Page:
Generation Z lives in spectrum of sensitivity


Editorial Board

In this day and age, people are either too sensitive or not sensitive enough; there seems to be no in-between. However, there is a spectrum to this: the good and the bad. People are compassionate by nature; it is simply a built-in reaction. But in a world dominated by technology, Generation Z has become perceptive to just about anything that makes them feel out of control. 

Social media plays a factor in generational sensitivity, on a widespread scale. Parental censoring during childhood leads to more or less receptivity in what people like to call the “real world.” But being in touch with your emotions is a strength, from being transparent in relationships to being empathetic towards others.

Being temperamental in this world isn’t uncommon, especially among teenagers. Hormones are constantly building up in the teenage years, which leads to a lot of mood swings. A teen’s perspective is constantly changing based on what their parents, peers, friends and anyone they look up to tells them. Children are receptive, and that’s why habits are so easy to build during the adolescence stage. The main source of receptive domination is social media. When one is criticized on social media, it can latch onto many insecurities. 

Generation Z relies on technology as their source for everything, including building them up, which doesn’t always happen. They search for validation, and when it is found, teens will do anything to keep it. When this validation is stripped, teens don’t know what to do. Teens aren’t able to accept and process disappointment well. 

Parenting plays a part in how this generation acts when faced with criticism and how open one is to the world around them. If one is raised to expect validation for everything and to be reliant instead of independent, then criticism hits like a slap in the face. If a person isn’t taught how to take constructive criticism and roll with it, then it can be very hard to learn from mistakes. Much of Generation Z is taught to let other people fight their battles; for example, when parents become over-involved in their child’s school life— like emailing teachers about their child’s grades— it teaches students to sit back and let other people do their work for them. Students can be hypersensitive to a bad grade because validation is an expected response to what may be below-basic work. Taking constructive criticism should be taught from a young age, in order to save teens from oversensitivity when faced with challenges.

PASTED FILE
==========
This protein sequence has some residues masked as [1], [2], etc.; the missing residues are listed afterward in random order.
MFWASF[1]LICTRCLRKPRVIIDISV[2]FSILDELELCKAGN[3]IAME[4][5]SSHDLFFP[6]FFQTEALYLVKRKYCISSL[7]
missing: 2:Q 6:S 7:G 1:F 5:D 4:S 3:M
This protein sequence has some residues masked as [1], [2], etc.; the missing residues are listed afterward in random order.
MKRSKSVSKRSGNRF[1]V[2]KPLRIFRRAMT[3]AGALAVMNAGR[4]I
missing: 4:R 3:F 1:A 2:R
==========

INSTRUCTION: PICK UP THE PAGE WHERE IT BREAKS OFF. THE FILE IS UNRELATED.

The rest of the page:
Sensitivity can also be good. There is nothing wrong with having feelings, making them known and working through them. Empathy is needed to build relationships, to give comfort and is vital to any kind of human connection. Feeling strong emotions in any situation can be justified— people can be hurtful, so people have the right to make a big deal out of the way someone poorly treats them— and it is needed to see each side of a situation. People are entitled to their own opinion, no matter what the topic is, and they are allowed to be amenable to the world around them. 

Comfort from others is vital for humans- we need sensitivity. Complaining because of criticism is not the answer, but being taught how to run with criticism and use it to one’s advantage is. There will always be a spectrum to sensitivity in humans, and keeping the balance between the good and the bad is the ultimate goal.